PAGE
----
WILKES-BARRE -- President Obama has a message for public schools across the country: end gender discrimination in bathrooms or lose federal funding.
A letter is being sent out to all public school districts in the country.
The directive, signed by the education and justice departments, includes access to bathrooms and locker rooms.
Schools that do not obey the law could be sued or lose federal money.
Newswatch 16 called several school districts across the Wyoming Valley.
Crestwood School District Superintendent Joseph Gorham issued this statement:
"Crestwood has not encountered the need thus far for making arrangements to accommodate transgendered individuals, but in the spirit of acceptance of all students; we will certainly address any concerns that may arise by ensuring that all students are treated fairly and with the same respect and dignity that we afford to each and every individual student here at Crestwood."
But some parents had mixed reactions.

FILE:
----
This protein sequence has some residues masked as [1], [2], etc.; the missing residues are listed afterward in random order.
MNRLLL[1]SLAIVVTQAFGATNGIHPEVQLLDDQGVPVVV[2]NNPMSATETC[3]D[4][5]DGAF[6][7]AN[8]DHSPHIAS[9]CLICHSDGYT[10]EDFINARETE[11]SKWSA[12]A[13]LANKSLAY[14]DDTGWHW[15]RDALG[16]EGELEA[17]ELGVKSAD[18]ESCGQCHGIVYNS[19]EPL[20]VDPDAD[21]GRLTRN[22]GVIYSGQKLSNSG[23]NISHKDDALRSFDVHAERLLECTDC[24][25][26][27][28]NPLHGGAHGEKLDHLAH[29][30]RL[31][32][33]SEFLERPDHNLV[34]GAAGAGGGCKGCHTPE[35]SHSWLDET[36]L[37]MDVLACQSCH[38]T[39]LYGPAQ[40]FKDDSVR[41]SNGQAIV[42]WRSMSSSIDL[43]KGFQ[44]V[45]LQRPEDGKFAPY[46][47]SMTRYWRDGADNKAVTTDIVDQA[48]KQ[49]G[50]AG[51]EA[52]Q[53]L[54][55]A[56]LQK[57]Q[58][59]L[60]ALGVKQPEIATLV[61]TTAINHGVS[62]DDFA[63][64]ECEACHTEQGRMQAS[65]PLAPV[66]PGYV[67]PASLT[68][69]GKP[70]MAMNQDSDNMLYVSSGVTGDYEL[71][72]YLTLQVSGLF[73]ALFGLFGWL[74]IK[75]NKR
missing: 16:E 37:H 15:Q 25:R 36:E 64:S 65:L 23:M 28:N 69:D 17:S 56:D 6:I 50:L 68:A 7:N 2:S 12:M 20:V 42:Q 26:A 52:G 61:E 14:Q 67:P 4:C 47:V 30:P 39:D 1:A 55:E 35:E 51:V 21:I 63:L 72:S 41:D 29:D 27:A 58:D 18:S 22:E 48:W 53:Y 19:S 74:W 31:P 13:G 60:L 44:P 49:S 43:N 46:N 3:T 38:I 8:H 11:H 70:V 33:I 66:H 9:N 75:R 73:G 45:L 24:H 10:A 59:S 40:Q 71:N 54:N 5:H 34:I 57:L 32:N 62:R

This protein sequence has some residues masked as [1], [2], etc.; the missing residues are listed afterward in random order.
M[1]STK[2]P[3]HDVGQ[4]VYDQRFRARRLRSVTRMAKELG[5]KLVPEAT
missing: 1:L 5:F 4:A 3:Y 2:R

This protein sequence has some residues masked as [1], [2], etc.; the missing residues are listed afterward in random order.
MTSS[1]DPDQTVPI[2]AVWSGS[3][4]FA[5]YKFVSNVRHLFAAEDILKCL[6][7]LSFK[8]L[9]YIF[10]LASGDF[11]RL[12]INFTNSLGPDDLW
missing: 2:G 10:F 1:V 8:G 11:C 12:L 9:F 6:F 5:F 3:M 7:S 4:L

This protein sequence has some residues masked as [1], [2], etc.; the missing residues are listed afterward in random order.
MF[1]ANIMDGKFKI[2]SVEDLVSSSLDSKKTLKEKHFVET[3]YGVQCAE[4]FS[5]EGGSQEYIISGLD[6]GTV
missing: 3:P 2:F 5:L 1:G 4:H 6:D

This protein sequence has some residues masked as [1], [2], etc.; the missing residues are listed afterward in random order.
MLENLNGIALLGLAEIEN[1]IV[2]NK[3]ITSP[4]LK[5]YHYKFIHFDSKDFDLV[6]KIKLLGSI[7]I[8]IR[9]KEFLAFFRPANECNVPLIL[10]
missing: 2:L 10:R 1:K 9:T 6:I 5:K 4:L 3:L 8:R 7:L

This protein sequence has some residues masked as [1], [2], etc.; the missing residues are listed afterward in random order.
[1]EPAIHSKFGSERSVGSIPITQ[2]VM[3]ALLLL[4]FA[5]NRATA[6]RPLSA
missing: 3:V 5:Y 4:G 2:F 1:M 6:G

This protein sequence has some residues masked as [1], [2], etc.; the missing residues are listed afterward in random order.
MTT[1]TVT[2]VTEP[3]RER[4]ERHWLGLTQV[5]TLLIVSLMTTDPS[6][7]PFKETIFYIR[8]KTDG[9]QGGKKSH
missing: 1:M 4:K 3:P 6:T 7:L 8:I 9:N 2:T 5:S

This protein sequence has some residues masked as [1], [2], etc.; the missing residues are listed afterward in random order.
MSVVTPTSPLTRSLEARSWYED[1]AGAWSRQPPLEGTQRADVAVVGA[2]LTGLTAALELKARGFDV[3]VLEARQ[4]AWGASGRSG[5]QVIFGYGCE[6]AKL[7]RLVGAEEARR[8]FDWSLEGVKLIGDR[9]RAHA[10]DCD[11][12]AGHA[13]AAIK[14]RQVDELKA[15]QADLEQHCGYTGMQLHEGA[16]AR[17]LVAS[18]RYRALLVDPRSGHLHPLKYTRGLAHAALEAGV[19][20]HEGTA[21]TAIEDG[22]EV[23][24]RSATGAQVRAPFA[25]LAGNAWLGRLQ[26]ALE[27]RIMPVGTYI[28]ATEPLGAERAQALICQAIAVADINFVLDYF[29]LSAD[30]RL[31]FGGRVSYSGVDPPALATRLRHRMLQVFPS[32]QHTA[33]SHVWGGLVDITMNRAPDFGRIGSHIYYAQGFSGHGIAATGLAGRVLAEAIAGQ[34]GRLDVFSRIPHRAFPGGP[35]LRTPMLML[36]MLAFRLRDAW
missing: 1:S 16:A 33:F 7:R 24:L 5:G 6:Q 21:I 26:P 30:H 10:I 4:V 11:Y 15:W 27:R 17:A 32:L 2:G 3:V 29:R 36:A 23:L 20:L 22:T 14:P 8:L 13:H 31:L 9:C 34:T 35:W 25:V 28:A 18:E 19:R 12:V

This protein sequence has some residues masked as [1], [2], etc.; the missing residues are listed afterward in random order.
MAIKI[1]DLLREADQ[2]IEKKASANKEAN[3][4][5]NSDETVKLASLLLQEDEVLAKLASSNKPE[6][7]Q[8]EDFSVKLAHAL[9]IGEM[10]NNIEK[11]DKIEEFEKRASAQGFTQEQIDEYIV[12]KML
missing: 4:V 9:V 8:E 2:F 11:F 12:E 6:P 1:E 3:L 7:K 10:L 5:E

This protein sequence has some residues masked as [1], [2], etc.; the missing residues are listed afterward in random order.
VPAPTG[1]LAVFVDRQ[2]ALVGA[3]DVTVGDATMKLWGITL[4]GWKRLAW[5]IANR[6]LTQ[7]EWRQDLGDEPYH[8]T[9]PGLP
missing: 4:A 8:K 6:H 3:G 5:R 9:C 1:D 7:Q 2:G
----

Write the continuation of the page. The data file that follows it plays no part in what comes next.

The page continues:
One woman told Newswatch16 she does not feel that she is discriminating. She simply does not want her daughter in the bathroom with a transgender person.
Dale Deitrick has a grandson in eight grade at GAR Junior Senior High School in Wilkes-Barre.
"Oh, brother," Deitrick laughed. "Yeah, it worries! Yoy!"
Deitrick admits he's worried because he's not familiar with transgender students or anyone who is transgender. But Wilkes-Barre Area school officials say they are.
"This is not anything new with our district," said student services director Rochelle Koury. "We've been extremely proactive."
The Wilkes-Barre Area School District has a handful of transgender students. All teachers and students receive diversity training. And every building throughout the Wilkes-Barre Area School District has gender-neutral bathrooms.
"All of our students are aware that we do have some transgender students within the district, and everyone is extremely accepting of everyone's rights," Koury said.
But one member of the NEPA Rainbow Alliance, who is also a stepmom, points out most people have probably been in the bathroom with a transgender person and never even realized it.
"I certainly think they should comply to keep everyone safe and comfortable," said Kelly Novakowski, NEPA Rainbow Alliance co-chair. "On the other hand, I never want to see someone's funding getting pulled. I would say that as an organization, the NEPA RAINBOW alliance is happy to offer education to any school system or school districts that would want our assistance with that."
Novakowski also thinks once the initial shock of the letter blows over, people might be more accepting of transgender people.